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On a webpage we would like to have a background image demonstrating our product on different devices. The current images we have contain an Intel logo and an iPad (logo not visible but clearly an iPad). Is it OK to use these images without permission?

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    This is usually specific to each product - there's no general rule. You should track down their trademark guidance and other legal pages to see what they consider to be acceptable use of their logos and products, or contact them directly if you're not sure. – animuson Sep 16 '15 at 3:15
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Generally speaking, you must be Licensed, or enter a written agreement, in order to use any logos from any company, especially any time the reference is referenced commercially. There are exceptions to the rule, and some are more lenient than others, but you should always check before showing any company's trademarks or brand icons.

For example, Intel® allows third parties to refer to them by name, but displaying a logo requires a license or written permission, per their Trademarks and Brands guideline.

You'll find that most companies are probably willing to overlook violations of Licensing as long as the product is placed in a favorable light, since's that's basically free advertising, but you'll want to take the extra few moments and simply call them and ask. A ten minute call could save you tons in legal fees and/or fines.

From what I've seen, most companies will allow use of their company name for most commercial and non-commercial uses, but reserve some logos only for licensed partners, and others still only for themselves. They will also generally specify appearance guidelines, such as rendering ® and ™ only the first time on each page of printed material, as well as a specific guideline for sentences and phrases that the name may or may not appear in.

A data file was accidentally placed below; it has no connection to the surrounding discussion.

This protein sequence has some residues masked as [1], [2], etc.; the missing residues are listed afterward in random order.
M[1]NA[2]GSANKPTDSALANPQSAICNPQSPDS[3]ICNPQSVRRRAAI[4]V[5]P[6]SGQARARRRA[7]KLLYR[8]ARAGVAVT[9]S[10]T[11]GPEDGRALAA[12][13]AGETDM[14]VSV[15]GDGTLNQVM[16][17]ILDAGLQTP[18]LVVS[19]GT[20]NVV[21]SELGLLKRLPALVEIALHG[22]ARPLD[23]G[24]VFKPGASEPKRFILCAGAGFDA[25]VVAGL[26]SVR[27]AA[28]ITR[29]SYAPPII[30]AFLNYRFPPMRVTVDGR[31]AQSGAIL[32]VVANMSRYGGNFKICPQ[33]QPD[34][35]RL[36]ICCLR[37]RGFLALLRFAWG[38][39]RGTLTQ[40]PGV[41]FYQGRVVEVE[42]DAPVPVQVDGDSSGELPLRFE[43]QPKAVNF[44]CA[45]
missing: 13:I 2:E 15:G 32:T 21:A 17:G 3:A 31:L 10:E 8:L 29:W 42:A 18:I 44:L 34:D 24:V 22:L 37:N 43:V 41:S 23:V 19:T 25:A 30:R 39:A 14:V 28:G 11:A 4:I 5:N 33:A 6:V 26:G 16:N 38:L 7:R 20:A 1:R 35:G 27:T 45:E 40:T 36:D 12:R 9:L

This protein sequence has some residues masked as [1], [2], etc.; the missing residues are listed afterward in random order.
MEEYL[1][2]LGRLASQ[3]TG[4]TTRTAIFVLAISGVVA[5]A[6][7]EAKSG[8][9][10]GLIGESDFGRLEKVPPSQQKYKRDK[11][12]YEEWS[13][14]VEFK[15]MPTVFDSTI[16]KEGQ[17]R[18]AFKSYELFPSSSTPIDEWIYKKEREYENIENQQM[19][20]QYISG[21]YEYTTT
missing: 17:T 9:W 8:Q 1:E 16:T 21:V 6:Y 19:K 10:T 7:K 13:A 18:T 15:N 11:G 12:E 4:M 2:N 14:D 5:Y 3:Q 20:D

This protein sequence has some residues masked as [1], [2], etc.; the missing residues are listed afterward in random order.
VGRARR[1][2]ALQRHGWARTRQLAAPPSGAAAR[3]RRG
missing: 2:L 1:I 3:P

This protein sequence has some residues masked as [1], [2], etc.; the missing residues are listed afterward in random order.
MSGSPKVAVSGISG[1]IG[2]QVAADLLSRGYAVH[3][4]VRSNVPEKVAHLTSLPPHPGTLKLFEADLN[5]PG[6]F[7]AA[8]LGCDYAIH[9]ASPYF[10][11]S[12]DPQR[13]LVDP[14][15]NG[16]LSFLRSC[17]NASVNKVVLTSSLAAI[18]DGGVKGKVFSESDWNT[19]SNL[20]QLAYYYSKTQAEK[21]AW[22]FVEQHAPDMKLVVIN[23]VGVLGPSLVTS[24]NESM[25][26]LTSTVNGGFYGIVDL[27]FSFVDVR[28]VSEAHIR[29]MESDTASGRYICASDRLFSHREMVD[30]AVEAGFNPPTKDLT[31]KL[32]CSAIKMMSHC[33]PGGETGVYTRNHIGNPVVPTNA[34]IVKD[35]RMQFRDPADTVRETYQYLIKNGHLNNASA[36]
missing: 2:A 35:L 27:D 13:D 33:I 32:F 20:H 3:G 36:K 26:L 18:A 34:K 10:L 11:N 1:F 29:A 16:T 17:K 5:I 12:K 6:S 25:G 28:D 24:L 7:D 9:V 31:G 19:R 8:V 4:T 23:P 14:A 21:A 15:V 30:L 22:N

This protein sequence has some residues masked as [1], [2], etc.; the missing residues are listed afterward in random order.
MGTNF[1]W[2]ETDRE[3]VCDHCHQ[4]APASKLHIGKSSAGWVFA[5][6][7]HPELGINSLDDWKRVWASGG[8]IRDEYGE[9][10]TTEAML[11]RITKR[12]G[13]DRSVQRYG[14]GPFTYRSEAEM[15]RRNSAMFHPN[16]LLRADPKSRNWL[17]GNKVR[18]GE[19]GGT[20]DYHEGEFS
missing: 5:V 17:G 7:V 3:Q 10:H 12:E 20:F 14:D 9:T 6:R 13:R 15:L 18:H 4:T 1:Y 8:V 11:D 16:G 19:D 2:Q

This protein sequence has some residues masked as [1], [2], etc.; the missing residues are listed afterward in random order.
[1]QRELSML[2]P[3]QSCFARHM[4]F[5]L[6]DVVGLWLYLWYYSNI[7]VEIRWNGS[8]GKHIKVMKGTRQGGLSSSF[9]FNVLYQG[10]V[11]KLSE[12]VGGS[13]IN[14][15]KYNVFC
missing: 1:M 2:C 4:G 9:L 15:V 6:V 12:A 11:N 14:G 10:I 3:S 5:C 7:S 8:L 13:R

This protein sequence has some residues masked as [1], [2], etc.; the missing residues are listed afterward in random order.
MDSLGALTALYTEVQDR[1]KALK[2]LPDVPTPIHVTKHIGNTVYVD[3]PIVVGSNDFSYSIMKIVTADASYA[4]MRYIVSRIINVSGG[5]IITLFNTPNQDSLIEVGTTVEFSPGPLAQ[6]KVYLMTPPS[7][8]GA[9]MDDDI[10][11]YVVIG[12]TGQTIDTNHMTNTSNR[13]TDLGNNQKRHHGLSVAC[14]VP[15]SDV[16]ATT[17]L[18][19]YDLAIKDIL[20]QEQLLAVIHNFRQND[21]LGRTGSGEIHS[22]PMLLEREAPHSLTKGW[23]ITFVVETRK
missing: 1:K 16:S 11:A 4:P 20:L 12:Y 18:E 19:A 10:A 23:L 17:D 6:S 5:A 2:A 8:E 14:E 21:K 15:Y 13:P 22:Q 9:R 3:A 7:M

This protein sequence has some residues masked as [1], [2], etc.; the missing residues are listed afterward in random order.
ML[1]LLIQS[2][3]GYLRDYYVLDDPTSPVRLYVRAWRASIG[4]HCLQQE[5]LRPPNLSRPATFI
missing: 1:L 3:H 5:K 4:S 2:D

They also usually specify that such phrases may not imply that the company is a partner or representative of the company, etc. You can see Intel's Trademark Symbols and Acknowledgements page for an example of what you'd expect to be required to do. This page also gives some example sentences of acceptable and unacceptable phrases. For example:

Correct Usage

Look for PCs with Intel® Core™ processors.

Incorrect Usage

Look for PCs with Intel® Core.

Mostly, they're concerned about making sure ™ is used correctly, as well as specifying that they make processors, not entire systems. You'll want to try and stay on the good side of their legal department, and represent fairly.

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The Trade Marks Act 1994 provides

  1. Rights conferred by registered trade mark.

    (1) The proprietor of a registered trade mark has exclusive rights in the trade mark which are infringed by use of the trade mark in the United Kingdom without his consent.

    The acts amounting to infringement, if done without the consent of the proprietor, are specified in section 10.

Section 10 provides

  (5) A person who applies a registered trade mark to material intended to be used for labelling or packaging goods, as a business paper, or for advertising goods or services, shall be treated as a party to any use of the material which infringes the registered trade mark if when he applied the mark he knew or had reason to believe that the application of the mark was not duly authorised by the proprietor or a licensee.